Apr 02, 2013, 06:19 AM Registered User Indonesia, Jakarta Capital Region, Djakarta Joined Apr 2007 404 Posts i wished that they keep the 100w discharge on PL6 i dont mind a bigger sized PL6.
Mar 02, 2014, 07:36 AM
Registered User
Joined Dec 2009
181 Posts
Quote:
 Originally Posted by Gregor99 On the commonly available server supplies running 24v, the Powerlab6 will give you 860 watts.
hello Gregor,
i was wondering how to do this calculation.
what i currently do is to disregard 10% of the PS output current. so, if my PS is said to provide 40a, i consider for practical use only 36a (due to heat and other sort of losses). Is it what you call efficiency?
thanks.
Mar 02, 2014, 11:28 AM
Registered User
Seattle
Joined Sep 2007
2,106 Posts
Quote:
 Originally Posted by Can'tFly hello Gregor, i was wondering how to do this calculation. what i currently do is to disregard 10% of the PS output current. so, if my PS is said to provide 40a, i consider for practical use only 36a (due to heat and other sort of losses). Is it what you call efficiency? thanks.
The 860 number in the first post was measured, not calculated. Test results and more details are in this thread.

http://www.rcgroups.com/forums/showp...&postcount=251

To calculate efficiency, convert the input and output to watts, then compare the difference. For the PL6 on 24v its 24v X 40a or 960 watts. The efficiency losses occur inside the charger. So if the charger is consuming 960 watts from the power supply, the charger output will be about 90% of that value, or 864 watts. The actual value in my test was a tad lower than that, likely because the supply voltage may dropped slightly below 24v under load.
Latest blog entry: Dual Powerlab Case Project
Mar 02, 2014, 04:58 PM
Registered User
Joined Dec 2009
181 Posts
Quote:
 Originally Posted by Gregor99 The 860 number in the first post was measured, not calculated. Test results and more details are in this thread. http://www.rcgroups.com/forums/showp...&postcount=251 To calculate efficiency, convert the input and output to watts, then compare the difference. For the PL6 on 24v its 24v X 40a or 960 watts. The efficiency losses occur inside the charger. So if the charger is consuming 960 watts from the power supply, the charger output will be about 90% of that value, or 864 watts. The actual value in my test was a tad lower than that, likely because the supply voltage may dropped slightly below 24v under load.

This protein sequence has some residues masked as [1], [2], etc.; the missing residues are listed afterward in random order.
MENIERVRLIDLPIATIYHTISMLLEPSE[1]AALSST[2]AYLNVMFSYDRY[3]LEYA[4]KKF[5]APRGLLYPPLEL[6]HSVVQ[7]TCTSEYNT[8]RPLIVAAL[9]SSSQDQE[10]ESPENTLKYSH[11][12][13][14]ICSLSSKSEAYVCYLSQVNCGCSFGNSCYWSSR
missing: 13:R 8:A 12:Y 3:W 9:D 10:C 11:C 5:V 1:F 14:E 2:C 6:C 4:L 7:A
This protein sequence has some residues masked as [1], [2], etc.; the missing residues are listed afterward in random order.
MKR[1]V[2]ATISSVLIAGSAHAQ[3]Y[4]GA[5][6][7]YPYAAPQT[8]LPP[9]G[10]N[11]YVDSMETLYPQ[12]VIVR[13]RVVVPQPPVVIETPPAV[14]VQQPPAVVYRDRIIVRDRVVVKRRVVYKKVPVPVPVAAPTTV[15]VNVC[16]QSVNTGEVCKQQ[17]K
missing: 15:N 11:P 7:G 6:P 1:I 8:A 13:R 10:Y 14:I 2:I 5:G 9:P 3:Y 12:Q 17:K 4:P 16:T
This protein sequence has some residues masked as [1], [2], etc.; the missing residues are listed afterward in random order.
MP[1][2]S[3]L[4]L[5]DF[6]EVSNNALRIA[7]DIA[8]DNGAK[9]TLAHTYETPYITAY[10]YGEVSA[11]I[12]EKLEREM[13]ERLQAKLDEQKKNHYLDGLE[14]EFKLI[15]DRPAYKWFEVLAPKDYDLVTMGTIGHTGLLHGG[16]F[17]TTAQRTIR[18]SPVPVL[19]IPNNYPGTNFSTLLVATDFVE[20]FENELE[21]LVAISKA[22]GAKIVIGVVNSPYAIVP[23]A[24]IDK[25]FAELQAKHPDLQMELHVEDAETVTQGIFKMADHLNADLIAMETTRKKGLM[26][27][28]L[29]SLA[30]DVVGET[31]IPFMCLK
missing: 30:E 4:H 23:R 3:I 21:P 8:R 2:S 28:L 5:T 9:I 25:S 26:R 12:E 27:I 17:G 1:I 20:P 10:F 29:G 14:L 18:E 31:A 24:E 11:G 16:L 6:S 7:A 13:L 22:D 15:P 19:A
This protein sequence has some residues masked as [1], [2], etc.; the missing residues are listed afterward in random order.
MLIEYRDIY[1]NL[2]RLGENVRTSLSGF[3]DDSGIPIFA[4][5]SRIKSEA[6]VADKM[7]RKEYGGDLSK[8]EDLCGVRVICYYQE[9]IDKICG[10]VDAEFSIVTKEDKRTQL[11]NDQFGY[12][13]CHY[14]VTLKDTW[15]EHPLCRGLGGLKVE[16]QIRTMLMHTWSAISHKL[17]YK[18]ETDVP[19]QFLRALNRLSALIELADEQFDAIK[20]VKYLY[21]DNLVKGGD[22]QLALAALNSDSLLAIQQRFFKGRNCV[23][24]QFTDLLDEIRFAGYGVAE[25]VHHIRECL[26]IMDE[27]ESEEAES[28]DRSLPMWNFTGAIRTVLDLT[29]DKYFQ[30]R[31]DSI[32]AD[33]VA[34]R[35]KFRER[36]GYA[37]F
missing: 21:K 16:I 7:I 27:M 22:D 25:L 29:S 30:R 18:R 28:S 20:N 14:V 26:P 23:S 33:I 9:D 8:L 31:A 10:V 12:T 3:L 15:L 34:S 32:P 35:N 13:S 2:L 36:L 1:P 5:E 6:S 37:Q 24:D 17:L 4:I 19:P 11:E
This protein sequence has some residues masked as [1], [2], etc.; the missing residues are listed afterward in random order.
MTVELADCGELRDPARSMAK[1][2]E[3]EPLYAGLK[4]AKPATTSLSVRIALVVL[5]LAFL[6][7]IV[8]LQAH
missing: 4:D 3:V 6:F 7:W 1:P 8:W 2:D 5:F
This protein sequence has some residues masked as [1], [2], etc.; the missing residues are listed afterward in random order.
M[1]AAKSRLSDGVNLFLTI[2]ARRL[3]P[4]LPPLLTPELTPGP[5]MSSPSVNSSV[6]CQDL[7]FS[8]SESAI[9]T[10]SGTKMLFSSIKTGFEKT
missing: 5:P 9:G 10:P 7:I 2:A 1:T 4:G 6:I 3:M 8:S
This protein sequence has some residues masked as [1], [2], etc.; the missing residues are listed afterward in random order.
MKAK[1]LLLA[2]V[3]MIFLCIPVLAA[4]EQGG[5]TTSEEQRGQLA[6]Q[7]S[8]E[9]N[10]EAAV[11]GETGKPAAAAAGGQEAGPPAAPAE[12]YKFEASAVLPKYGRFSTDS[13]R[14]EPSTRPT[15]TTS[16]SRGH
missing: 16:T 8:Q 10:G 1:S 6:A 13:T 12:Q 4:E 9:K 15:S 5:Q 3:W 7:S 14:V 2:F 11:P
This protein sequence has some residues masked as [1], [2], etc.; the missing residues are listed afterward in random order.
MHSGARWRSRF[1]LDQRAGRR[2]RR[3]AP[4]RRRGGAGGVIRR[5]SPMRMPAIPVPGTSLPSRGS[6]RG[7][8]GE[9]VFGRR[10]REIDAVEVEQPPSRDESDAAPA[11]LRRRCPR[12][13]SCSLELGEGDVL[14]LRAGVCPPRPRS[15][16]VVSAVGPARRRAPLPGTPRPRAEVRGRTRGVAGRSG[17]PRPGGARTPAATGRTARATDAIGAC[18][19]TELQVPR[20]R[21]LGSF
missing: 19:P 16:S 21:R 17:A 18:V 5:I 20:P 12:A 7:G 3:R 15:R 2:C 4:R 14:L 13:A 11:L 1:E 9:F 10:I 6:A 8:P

hello Gregor,

i never bothered about those numbers before, but now that i have an fma charger i'm interested in knowing more about the charging/balancing procedure. i've been reading about this subject for a few weeks now. the graphics showed in the link above were produced by the pl8 software, right? i'd like to do a test like yours on my own. all i have to do is to charge a battery with the charger hooked to the pc?

i have another question, please. the manual says:

At the Supply Current Limit? screen, press INC or DEC to specify the current limit appropriate for your DC power supply, then press ENTER. (Cutoff current should be slightly less than the power source’s maximum output current capability. To protect your power supply from damage, PowerLab 8 will never draw more current than you specify here, but charge current may not reach the preset or manually set value.)

what would be "slightly less" on a 41a-24v (meanwell-1000-24) PS? how about a 50a-27v PS?

thanks.
 Mar 02, 2014, 06:12 PM Registered User Seattle Joined Sep 2007 2,106 Posts Most of the graphs were created with the CCS. With the PC connected to the charger and the CCS operation start the charge. Either from the console of the charger or the CCS on the CELLs tab. The CCS will prompt you for a filename. You can watch it live as well as open it later. Open the graphs from the View Menu. There is one graph in that post that was created in Excel. Within the CCS you can export the charge log to CSV or West Mountain format. From there you can import multiple charge logs into Excel and overlay the results. The West Mountain software is free and worth at trying at least one. Export a charge log then import it into the West Mountain tool. It has a slightly different view of the data which I like. Set the charger's input current limit to the max value you want to pull from the supplies. I'm running server supplies which are very hearty and inexpensive. So won't feel bad if I push them and they fail. For a Meanwell, I'd feel differently and perhaps set the current limit a little lower. Leave the low voltage value at the default (11v I believe). But its also important to know how its going to impact your charging scenarios. For instance, charging 6s packs from a 24v source you'll max out at about 46 amps from the supply. Setting the limit to 46 then would have no impact on your charging scenario. However on the 1000 Meanwell, the same scenario (6s packs) is already going to be constrained by the supply. Setting the limit 41 amps the Powerlab8 will not be able to reach the full 40 amps of output. Lowering to the high 30s further impacts the total charge available. The "right" setting is often the product of a bit of negotiation with yourself, and involves the details of your charging scenario and desires to protect the supply. In an ideal world, you would leave roughly 10% overhead on the supply. But in some cases that's not practical or desirable. Latest blog entry: Dual Powerlab Case Project